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Rare albino crow rescued in North Vancouver

The bird is recovering at a Burnaby wildlife rehabilitation centre
albino-crow
This albino crow was rescued from an alley in North Vancouver and is now being cared for at the Wildlife Rescue Association of B.C. rehabilitation centre in Burnaby. photo Wildlife Rescue Association of B.C.

A rare albino crow is recovering at a Burnaby wildlife rehabilitation centre after being discovered this week in North Vancouver.

The white-coloured crow – which has a rare genetic mutation resulting in a complete lack of colour – was found in a North Vancouver alley between 14th and 15th streets.

The Good Samaritan who found it noticed it appeared to be lethargic and wasn’t flying, said Vindi Sekhon, communications coordinator for the Wildlife Rescue Association of B.C.

Gary Logan of North Vancouver said the crow was probably the same one he and his husband spotted earlier in the same alley.

As first, they thought the strange-looking bird was a pigeon, said Logan – but soon realized they were looking at something much more rare.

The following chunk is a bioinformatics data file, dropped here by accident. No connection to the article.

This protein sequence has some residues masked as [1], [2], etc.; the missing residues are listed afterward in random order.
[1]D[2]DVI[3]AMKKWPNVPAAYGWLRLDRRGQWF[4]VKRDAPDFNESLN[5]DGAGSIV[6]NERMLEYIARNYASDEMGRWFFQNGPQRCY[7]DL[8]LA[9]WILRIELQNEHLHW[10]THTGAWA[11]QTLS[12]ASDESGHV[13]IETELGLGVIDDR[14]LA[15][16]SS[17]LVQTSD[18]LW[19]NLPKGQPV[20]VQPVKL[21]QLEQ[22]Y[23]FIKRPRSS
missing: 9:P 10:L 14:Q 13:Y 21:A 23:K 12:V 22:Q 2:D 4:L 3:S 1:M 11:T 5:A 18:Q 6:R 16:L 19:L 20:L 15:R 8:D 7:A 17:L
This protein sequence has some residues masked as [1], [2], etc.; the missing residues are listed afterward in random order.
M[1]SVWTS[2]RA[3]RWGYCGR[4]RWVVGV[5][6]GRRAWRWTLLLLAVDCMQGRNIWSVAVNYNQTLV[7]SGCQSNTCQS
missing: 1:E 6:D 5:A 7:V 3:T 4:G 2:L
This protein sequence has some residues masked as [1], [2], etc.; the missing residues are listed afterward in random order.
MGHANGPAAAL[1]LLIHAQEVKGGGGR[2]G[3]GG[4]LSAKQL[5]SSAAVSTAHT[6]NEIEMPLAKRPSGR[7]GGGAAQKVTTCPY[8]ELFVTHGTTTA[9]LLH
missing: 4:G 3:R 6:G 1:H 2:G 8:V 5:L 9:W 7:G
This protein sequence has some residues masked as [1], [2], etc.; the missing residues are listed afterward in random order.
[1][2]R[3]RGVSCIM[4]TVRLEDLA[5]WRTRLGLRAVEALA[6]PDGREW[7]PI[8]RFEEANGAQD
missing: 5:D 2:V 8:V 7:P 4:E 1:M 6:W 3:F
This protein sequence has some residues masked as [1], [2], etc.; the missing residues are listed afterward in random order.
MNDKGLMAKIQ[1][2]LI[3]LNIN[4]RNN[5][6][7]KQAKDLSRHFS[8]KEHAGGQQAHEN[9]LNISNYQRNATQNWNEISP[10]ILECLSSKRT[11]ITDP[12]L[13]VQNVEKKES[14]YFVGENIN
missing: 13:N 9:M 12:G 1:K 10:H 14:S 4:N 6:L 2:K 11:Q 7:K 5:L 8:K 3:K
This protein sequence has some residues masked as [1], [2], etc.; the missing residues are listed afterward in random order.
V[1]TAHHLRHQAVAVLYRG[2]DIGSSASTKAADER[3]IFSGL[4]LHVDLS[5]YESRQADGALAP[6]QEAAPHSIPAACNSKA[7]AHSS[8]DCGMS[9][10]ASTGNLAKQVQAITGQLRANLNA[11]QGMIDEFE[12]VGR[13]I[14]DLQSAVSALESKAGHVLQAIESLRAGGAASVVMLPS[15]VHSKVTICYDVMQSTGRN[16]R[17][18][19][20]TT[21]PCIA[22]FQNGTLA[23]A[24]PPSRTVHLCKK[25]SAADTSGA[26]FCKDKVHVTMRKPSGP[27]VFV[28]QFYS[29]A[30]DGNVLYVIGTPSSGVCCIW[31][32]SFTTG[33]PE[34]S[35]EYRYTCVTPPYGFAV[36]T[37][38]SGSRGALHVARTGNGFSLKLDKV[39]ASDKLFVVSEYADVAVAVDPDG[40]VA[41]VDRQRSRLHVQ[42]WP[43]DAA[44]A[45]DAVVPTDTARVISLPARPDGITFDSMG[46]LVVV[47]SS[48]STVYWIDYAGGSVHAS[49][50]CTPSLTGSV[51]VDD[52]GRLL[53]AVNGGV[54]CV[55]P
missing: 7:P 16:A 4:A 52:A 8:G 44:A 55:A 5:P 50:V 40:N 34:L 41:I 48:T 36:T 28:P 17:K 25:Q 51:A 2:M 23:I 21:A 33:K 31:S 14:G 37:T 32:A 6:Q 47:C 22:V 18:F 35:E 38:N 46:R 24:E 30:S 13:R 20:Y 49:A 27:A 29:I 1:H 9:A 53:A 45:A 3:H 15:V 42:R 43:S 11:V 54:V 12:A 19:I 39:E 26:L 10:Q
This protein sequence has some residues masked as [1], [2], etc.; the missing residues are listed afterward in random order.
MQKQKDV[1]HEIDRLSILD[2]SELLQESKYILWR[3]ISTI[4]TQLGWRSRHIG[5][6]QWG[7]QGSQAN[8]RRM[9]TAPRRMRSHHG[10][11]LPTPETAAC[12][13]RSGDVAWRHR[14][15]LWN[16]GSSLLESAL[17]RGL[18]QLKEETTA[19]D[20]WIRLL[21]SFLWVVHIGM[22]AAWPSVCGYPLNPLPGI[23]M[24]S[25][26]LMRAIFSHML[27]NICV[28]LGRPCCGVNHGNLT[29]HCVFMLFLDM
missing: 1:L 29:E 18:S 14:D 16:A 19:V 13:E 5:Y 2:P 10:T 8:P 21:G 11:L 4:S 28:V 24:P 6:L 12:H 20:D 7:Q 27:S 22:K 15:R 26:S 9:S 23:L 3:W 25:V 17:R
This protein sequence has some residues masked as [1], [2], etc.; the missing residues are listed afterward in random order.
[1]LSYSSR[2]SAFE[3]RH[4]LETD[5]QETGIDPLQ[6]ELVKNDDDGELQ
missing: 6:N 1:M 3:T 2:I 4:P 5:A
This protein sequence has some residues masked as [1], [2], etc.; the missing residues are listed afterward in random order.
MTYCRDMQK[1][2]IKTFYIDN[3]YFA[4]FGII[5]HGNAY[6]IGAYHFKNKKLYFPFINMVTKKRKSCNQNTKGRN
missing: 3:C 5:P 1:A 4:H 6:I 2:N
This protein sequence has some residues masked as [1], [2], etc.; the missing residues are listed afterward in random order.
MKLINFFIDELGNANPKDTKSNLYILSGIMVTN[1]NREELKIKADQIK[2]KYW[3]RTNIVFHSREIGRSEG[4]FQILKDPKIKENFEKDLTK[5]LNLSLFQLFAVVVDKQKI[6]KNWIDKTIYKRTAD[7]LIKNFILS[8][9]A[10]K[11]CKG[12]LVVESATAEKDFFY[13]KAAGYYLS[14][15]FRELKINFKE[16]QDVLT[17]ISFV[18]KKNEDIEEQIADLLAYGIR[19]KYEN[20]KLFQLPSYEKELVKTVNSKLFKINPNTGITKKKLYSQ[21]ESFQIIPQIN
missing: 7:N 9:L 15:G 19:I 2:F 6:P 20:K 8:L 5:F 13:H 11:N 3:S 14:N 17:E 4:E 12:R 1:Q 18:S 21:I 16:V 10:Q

At the time, the bird was sitting on a bush grooming itself, said Logan.

“I brought my camera out and took four or five pictures,” he said.

Logan said there is a nest of crows in his back yard and he “maybe it was part of that family.”

When he looked up albino crows online, he discovered they are rare birds. “They are very rare and it’s very special if you see one,” he said.

But when he went back to check on the bird, it was gone.

albino crow NV resident pic
Gary Logan of North Vancouver took photos of the rare albino crow when he first noticed it in the alley. photo Gary Logan

Sekhon said the crow was struggling when he was brought to the wildlife centre. The bird was underweight and dehydrated, she said. Veterinary tests showed the crow had poor vision and poor quality of feathers – problems that can come with the genetic mutation that causes albinism.

Albino crows are already more vulnerable to predators “because they stick out,” she said.

And other crows “definitely know the albino crow is different. Sometimes they get bullied.”

The staff at the centre are now making sure the bird is hydrated and are feeding it a high-protein diet to help it back to health, she said.

They are hoping to be able to release the crow back into the wild, said Sekhon.

Another albino crow was being cared for at the Gibsons Rehabilitation Centre on the Sunshine Coast last year, after being rescued from the ocean.

Read more from the North Shore News